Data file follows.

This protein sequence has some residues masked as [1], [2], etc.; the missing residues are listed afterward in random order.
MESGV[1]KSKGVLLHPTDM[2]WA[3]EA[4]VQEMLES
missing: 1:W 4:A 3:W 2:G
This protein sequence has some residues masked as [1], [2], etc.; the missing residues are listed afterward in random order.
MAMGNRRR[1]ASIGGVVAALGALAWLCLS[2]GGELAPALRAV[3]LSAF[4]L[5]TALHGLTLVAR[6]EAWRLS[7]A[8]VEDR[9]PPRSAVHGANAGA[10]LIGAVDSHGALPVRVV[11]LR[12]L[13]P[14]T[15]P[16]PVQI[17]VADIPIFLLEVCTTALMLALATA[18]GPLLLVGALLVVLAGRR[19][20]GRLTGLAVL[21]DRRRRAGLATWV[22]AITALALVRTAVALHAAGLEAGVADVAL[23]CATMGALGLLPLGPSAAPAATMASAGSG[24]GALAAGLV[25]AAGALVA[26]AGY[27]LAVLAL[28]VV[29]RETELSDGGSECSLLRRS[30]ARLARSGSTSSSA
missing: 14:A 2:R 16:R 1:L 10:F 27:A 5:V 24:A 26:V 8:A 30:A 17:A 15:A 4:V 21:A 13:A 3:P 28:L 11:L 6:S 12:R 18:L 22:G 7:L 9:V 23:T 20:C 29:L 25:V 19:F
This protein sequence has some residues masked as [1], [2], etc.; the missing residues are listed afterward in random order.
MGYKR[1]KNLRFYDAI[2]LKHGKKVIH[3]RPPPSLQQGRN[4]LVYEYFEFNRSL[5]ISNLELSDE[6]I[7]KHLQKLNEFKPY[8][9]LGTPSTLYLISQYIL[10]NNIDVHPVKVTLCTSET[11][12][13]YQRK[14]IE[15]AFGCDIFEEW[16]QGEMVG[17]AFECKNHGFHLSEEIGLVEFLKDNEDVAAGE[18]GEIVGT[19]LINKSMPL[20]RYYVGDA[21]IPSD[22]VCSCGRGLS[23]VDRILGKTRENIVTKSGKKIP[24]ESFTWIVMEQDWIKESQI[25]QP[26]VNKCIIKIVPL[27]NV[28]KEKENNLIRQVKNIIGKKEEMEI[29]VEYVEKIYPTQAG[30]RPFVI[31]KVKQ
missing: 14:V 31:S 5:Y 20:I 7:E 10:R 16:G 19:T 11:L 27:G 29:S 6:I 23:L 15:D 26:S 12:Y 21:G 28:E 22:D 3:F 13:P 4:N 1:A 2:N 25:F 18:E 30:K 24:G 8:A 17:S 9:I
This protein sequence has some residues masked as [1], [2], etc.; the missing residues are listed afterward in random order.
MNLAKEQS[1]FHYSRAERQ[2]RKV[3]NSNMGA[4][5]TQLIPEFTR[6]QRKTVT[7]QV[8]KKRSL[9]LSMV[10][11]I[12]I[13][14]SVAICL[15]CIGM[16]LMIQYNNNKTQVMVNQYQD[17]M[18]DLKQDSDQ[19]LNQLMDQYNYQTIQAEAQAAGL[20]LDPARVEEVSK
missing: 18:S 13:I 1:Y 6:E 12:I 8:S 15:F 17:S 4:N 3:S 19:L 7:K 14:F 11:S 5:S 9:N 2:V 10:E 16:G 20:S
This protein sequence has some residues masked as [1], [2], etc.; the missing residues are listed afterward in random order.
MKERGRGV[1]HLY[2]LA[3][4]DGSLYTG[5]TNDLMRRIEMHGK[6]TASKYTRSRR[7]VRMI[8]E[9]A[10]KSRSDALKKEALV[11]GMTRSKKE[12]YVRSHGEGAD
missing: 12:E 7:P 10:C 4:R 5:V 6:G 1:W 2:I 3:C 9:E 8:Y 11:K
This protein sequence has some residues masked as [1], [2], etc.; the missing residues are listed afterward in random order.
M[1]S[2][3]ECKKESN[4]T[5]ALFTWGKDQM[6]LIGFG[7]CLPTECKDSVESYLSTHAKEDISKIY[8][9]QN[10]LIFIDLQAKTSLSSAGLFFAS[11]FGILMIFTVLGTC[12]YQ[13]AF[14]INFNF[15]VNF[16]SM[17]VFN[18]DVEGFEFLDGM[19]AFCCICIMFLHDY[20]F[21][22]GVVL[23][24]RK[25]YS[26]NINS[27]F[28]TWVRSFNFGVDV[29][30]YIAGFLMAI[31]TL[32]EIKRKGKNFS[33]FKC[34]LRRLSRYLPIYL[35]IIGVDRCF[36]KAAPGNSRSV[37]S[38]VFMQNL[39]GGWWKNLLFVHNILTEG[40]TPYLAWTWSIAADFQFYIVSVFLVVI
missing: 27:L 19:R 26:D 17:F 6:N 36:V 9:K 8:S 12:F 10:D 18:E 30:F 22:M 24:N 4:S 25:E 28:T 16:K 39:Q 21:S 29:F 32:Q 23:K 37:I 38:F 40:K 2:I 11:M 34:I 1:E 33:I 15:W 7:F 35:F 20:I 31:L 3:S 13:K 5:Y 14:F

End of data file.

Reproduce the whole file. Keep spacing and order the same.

This protein sequence has some residues masked as [1], [2], etc.; the missing residues are listed afterward in random order.
MESGV[1]KSKGVLLHPTDM[2]WA[3]EA[4]VQEMLES
missing: 1:W 4:A 3:W 2:G
This protein sequence has some residues masked as [1], [2], etc.; the missing residues are listed afterward in random order.
MAMGNRRR[1]ASIGGVVAALGALAWLCLS[2]GGELAPALRAV[3]LSAF[4]L[5]TALHGLTLVAR[6]EAWRLS[7]A[8]VEDR[9]PPRSAVHGANAGA[10]LIGAVDSHGALPVRVV[11]LR[12]L[13]P[14]T[15]P[16]PVQI[17]VADIPIFLLEVCTTALMLALATA[18]GPLLLVGALLVVLAGRR[19][20]GRLTGLAVL[21]DRRRRAGLATWV[22]AITALALVRTAVALHAAGLEAGVADVAL[23]CATMGALGLLPLGPSAAPAATMASAGSG[24]GALAAGLV[25]AAGALVA[26]AGY[27]LAVLAL[28]VV[29]RETELSDGGSECSLLRRS[30]ARLARSGSTSSSA
missing: 14:A 2:R 16:R 1:L 10:F 27:A 5:V 24:A 26:V 8:A 30:A 17:A 15:A 4:V 21:A 13:A 3:P 28:L 11:L 6:S 12:R 18:L 22:G 7:L 9:V 23:T 20:C 29:L 25:V 19:F
This protein sequence has some residues masked as [1], [2], etc.; the missing residues are listed afterward in random order.
MGYKR[1]KNLRFYDAI[2]LKHGKKVIH[3]RPPPSLQQGRN[4]LVYEYFEFNRSL[5]ISNLELSDE[6]I[7]KHLQKLNEFKPY[8][9]LGTPSTLYLISQYIL[10]NNIDVHPVKVTLCTSET[11][12][13]YQRK[14]IE[15]AFGCDIFEEW[16]QGEMVG[17]AFECKNHGFHLSEEIGLVEFLKDNEDVAAGE[18]GEIVGT[19]LINKSMPL[20]RYYVGDA[21]IPSD[22]VCSCGRGLS[23]VDRILGKTRENIVTKSGKKIP[24]ESFTWIVMEQDWIKESQI[25]QP[26]VNKCIIKIVPL[27]NV[28]KEKENNLIRQVKNIIGKKEEMEI[29]VEYVEKIYPTQAG[30]RPFVI[31]KVKQ
missing: 14:V 31:S 5:Y 20:I 7:E 10:R 16:G 19:T 11:L 27:G 29:S 6:I 23:L 15:D 26:S 12:Y 21:G 28:E 22:D 3:F 13:P 4:N 1:A 2:N 25:F 18:E 30:K 24:G 8:A 17:S 9:I
This protein sequence has some residues masked as [1], [2], etc.; the missing residues are listed afterward in random order.
MNLAKEQS[1]FHYSRAERQ[2]RKV[3]NSNMGA[4][5]TQLIPEFTR[6]QRKTVT[7]QV[8]KKRSL[9]LSMV[10][11]I[12]I[13][14]SVAICL[15]CIGM[16]LMIQYNNNKTQVMVNQYQD[17]M[18]DLKQDSDQ[19]LNQLMDQYNYQTIQAEAQAAGL[20]LDPARVEEVSK
missing: 18:S 13:I 1:Y 6:E 12:I 8:S 15:F 17:S 4:N 3:S 19:L 7:K 14:F 11:S 5:S 9:N 2:V 10:E 16:G 20:S
This protein sequence has some residues masked as [1], [2], etc.; the missing residues are listed afterward in random order.
MKERGRGV[1]HLY[2]LA[3][4]DGSLYTG[5]TNDLMRRIEMHGK[6]TASKYTRSRR[7]VRMI[8]E[9]A[10]KSRSDALKKEALV[11]GMTRSKKE[12]YVRSHGEGAD
missing: 12:E 7:P 10:C 4:R 5:V 6:G 1:W 2:I 3:C 9:E 8:Y 11:K
This protein sequence has some residues masked as [1], [2], etc.; the missing residues are listed afterward in random order.
M[1]S[2][3]ECKKESN[4]T[5]ALFTWGKDQM[6]LIGFG[7]CLPTECKDSVESYLSTHAKEDISKIY[8][9]QN[10]LIFIDLQAKTSLSSAGLFFAS[11]FGILMIFTVLGTC[12]YQ[13]AF[14]INFNF[15]VNF[16]SM[17]VFN[18]DVEGFEFLDGM[19]AFCCICIMFLHDY[20]F[21][22]GVVL[23][24]RK[25]YS[26]NINS[27]F[28]TWVRSFNFGVDV[29][30]YIAGFLMAI[31]TL[32]EIKRKGKNFS[33]FKC[34]LRRLSRYLPIYL[35]IIGVDRCF[36]KAAPGNSRSV[37]S[38]VFMQNL[39]GGWWKNLLFVHNILTEG[40]TPYLAWTWSIAADFQFYIVSVFLVVI
missing: 27:L 19:R 26:D 17:F 6:N 36:V 9:K 8:S 12:F 10:D 18:E 30:F 22:M 24:N 4:S 25:E 28:T 16:K 39:Q 21:S 29:F 32:Q 23:K 37:I 38:F 40:K 2:I 11:M 34:I 1:E 33:I 15:W 7:F 35:F 20:I 31:L 3:S 13:K 5:Y 14:F